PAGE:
I have been thinking about leaving Facebook for a while now. It’s the kind of thing that pops up for many of us from time to time, I’m sure. But, it’s really taken root with me lately due to several factors. Some of the factors are personal, some are ‘big picture’.
Exiting Facebook is also difficult. It is difficult because Facebook is psychologically ‘sticky’ and practically sticky. That is, we form relationships unique to the site with individuals and groups and we fear losing our ‘social capital’ by leaving. And, Facebook does NOT make it easy to figure out how to kill an account (in fact, I’ve got work to do figuring that out).
My personal reasons involve feeling upset while using it, spending too much time, and weak in dealing with the system of Facebook.
I often feel upset while on Facebook nowadays, and really for many years. Facebook ‘knows’ that I will share a lot of political posts, and I’ve liked and followed dozens of sites, too many to remember. So, it feeds me more angst. Psychology moment: When we have negative feelings we want to act to reduce those negative feelings. By sharing something we feel like we’ve ‘done something’ and the negative feeling is reduced, a little, we get a little dopamine hit by doing something. Then we have buddies who comment, sometimes constructively, sometimes in despair, sometimes jokingly, sometimes aggressively… and it reminds you of the pain you were trying to alleviate…. angst again. Repeat cycle. Sharing jokes, puns, etc. is nice, but not enough. Learning about the good things in friends’ lives is AWESOME and helps a lot. But, friends also post their hurts, heartaches and frustrations and I’m sad. And, some friends engage in constant ‘look how awesome I am’ posting and social comparison kicks in (automatically, we can’t control this) and sadness. Even when the friend posts sad things and we can think how much better off we are, it’s still sad if you actually care about the friend.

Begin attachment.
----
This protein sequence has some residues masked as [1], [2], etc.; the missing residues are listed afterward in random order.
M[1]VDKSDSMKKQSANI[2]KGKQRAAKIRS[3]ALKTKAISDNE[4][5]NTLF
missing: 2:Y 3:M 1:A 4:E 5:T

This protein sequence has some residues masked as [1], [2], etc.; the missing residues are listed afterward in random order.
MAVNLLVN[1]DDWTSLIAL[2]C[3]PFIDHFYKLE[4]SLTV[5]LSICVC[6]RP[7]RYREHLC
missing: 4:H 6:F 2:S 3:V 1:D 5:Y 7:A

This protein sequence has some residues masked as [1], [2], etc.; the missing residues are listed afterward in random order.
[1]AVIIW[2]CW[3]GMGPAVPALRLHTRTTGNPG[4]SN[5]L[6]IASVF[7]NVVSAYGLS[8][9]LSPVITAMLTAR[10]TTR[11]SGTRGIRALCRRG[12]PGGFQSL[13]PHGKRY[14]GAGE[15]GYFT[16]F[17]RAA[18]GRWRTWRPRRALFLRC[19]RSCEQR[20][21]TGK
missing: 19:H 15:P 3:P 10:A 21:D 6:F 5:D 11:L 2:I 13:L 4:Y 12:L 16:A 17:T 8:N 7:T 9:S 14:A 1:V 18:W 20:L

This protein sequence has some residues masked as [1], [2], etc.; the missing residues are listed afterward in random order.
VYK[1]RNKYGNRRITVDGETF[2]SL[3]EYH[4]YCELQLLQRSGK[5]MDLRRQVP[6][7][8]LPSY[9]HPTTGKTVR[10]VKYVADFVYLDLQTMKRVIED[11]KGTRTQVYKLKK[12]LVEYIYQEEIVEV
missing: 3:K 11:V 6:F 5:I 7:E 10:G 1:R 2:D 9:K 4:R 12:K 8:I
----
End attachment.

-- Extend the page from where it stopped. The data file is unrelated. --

I spend way too much time on Facebook. Anyone who cares to look at my timeline and posting behavior would easily see that. The reason for it being a horrid time sink is tied to the system of Facebook. It is expressly designed, as noted by several of the creators and higher-ups of Facebook, to capitalize on hijacking our learning processes in nearly precisely the same way that psychoactive drugs hijack our learning processes.* By accentuating our rate of receiving dopamine hits, we become ‘addicted’ to the site and seek more. It is classical conditioning at it’s most basic. Pavlov would be salivating over how stunningly effective his methods are put into play here. I don’t think Facebook started out intentionally designing with this in mind. They put out varying versions of their systems and sees which ones generate the most hits, the most shares, the most time spent viewing. Their goal is to make money by knowing a lot about you and feeding you targeted advertising, anything that fills that bucket of knowledge about you leads to profits.